Clarence O. Carpenter was born January 1, 1856, at Pontiac, in the town of Warwick, Rhode Island, and acquired his early educational training in the local, private and public schools of that section. His work at the public schools was supplemented by the classical and language work in the private school well known under the name of the East Greenwich Academy. Since he came to man's estate he was followed in the main agricultural pursuits, his farm being adjacent to the historic Gorton place. Here, in 1888, he erected the handsome residence in which he makes his home. He was a very modern and progressive farmer, using all the most advanced intensive methods, and all his products were justly famous. His early vegetables and fruit were always in demand in the markets of Providence and Boston, and his dairy products, his eggs and his poultry, sold at the highest prices, as few could be found to compete with them in quality. In 1910 he sold his farm, retaining a few acres for his residence. This side of his life he carried out with zeal and its concomitant success, but there is another side which works as eagerly and as intelligently for the benefit of his fellows. He has always made himself an authority on matters educational, as he has believed that it will be to the schools that the country will owe the perpetuation of the free ideals of its founders. For them he works as unsparingly as he does in the matters of his farm, though the seed that he plants there will bear its harvest only in a distant future.
Always ready to bear the burdens of the drudgery of public office, Mr. Carpenter has served since 1884 on the school committee of the town, and since 1885 he has been the clerk of the board. From 1885 to 1890 he was a member of the board of assessors, and from 1890 to 1895 he was a member of the town council of Warwick. He was also a trustee for a number of years of the Buttonwoods School District. In 1899 he was elected a member of the General Assembly from Warwick and served for five years; has been chairman of the Town Committee for several years, formerly being its secretary. He holds to the principles of the Republican party. These activities indicate, without comment, the esteem and confidence with which he is held by his fellow townsmen, a feeling which only grows as the years pass along.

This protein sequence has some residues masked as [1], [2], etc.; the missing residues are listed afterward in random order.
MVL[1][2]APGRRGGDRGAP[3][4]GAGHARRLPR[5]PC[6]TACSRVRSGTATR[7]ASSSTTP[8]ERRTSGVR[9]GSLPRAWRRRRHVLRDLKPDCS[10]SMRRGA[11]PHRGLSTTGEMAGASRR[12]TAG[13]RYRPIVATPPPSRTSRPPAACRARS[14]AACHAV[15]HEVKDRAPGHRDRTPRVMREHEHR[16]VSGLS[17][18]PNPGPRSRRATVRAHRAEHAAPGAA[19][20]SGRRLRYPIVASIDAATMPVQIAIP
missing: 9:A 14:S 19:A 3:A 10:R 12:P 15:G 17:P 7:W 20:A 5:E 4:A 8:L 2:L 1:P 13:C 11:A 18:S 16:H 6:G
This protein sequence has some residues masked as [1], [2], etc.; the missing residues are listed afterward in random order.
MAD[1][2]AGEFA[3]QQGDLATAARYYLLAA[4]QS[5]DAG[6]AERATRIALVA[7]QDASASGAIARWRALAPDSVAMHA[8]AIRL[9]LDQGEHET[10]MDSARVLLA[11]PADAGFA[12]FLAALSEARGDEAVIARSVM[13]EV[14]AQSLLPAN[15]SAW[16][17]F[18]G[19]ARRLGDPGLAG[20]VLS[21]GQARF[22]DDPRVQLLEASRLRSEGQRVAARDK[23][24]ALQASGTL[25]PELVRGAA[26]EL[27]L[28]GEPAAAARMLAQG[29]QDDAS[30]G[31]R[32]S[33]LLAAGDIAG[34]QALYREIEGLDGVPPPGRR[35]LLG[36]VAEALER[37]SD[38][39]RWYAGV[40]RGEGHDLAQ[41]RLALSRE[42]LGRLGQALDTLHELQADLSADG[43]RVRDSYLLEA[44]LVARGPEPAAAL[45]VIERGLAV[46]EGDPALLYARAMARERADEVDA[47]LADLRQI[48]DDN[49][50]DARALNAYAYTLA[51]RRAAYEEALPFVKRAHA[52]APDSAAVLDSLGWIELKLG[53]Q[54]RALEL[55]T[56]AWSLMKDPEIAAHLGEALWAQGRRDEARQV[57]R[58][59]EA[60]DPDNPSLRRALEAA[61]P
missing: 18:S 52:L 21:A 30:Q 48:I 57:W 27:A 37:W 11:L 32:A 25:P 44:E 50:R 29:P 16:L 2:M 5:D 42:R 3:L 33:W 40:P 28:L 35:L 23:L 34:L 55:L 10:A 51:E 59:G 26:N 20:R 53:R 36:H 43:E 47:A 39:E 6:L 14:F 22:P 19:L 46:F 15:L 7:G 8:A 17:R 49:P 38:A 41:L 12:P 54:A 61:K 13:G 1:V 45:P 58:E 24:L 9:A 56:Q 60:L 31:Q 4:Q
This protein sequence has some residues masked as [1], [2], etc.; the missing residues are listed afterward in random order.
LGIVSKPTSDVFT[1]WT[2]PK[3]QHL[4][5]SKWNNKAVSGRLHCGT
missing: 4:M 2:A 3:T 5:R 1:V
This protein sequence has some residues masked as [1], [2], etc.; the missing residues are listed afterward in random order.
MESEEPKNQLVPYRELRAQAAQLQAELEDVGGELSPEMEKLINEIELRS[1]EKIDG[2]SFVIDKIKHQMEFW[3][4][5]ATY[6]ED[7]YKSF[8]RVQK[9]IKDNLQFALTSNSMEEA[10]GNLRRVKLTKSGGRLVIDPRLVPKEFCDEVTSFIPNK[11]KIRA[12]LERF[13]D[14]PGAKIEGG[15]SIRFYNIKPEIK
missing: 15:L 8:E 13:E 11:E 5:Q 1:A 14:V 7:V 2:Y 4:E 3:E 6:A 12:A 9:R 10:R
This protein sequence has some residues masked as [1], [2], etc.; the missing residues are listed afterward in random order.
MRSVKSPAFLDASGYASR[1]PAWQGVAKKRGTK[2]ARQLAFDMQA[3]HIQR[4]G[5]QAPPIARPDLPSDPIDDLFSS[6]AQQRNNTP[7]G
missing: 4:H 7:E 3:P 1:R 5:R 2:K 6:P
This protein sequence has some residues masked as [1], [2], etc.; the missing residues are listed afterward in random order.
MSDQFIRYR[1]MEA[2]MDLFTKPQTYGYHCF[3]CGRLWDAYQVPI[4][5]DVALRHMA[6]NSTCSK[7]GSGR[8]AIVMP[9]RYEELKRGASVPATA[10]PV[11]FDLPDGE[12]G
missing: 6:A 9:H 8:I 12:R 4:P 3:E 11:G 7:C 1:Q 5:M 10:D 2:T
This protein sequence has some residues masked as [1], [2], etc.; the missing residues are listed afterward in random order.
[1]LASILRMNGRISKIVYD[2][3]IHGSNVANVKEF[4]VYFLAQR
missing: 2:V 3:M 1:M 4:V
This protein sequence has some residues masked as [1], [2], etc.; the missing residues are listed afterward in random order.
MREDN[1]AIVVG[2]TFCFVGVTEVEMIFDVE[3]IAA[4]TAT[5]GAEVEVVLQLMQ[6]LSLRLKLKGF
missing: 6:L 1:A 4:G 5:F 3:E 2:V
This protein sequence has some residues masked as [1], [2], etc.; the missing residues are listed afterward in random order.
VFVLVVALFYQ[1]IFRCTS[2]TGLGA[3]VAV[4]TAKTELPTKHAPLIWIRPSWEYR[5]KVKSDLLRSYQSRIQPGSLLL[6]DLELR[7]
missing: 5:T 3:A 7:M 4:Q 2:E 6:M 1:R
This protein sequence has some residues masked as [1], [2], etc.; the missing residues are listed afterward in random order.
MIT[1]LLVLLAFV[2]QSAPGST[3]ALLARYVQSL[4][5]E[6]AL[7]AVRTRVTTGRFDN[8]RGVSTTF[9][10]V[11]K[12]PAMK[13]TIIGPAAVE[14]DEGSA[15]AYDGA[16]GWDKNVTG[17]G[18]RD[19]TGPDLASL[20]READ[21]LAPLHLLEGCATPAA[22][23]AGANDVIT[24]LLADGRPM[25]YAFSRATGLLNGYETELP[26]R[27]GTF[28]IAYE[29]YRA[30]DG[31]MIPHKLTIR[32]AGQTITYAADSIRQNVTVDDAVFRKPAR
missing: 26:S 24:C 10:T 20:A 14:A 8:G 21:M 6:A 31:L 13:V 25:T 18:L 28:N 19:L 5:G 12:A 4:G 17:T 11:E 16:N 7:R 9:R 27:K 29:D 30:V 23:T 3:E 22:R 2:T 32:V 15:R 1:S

Mr. Carpenter takes a deep interest in agricultural affairs, and is one of the trustees of the Worcester (Massachusetts) Fair Association, which annually hold the famous New England fair. He is one of the trustees of the Kent County Fair Association; member of the Central Grange No. 23, Patrons of Husbandry; member of King Solomon Lodge, Ancient Free and Accepted Masons, East Greenwich; Landmark Chapter, Royal Arch Masons. He is president and director of the Waco Braid Company of Harrisville, Rhode Island; member and president of the Warwick Central Baptist Society (Corporation); and is very active in church affairs.
Mr. Carpenter married, December 30, 1875, Harriet Arnold, daughter of Lafayette
Greene and Pauline Elizabeth (Holden) Nichols, of Sterling, Connecticut.
She died December 8, 1917. She had been a very successful and beloved
teacher in Rhode Island schools, and her marriage did not diminish her activities
in educational lines.
PELEG W. BARBER -- In 1869 Isaac P. Richards, a young Connecticut machinist, patented and improved a punch for iron and steel. In 1870 he established their manufacture, and in 1871 located in Providence, Rhode Island, and from that time The I. P. Richards Company has been manufacturing United States Standard Punches for iron and steel, the punch originated and patented by Isaac P. Richards. In 1890 Peleg W. Barber, a native son of Rhode Island, came to Providence, and obtained work with Mr. Richards as boiler tender and general handy man at the plant Mr. Richards had built at No. 23 Pemberton street. For over twenty years, until 1913, Mr. Barber was associated with Mr. Richards, and under him had that valuable schooling which made him the logical successor to the founder, when in 1913 he laid down the reins of management and went to his reward. The business had become a corporation in 1908, with Isaac P. Richards, president, and in 1913 he was succeeded by Peleg W. Barber. The business of the plant is one of steady volume, growing year by year, the shop watchword now as ever, 'Quality'.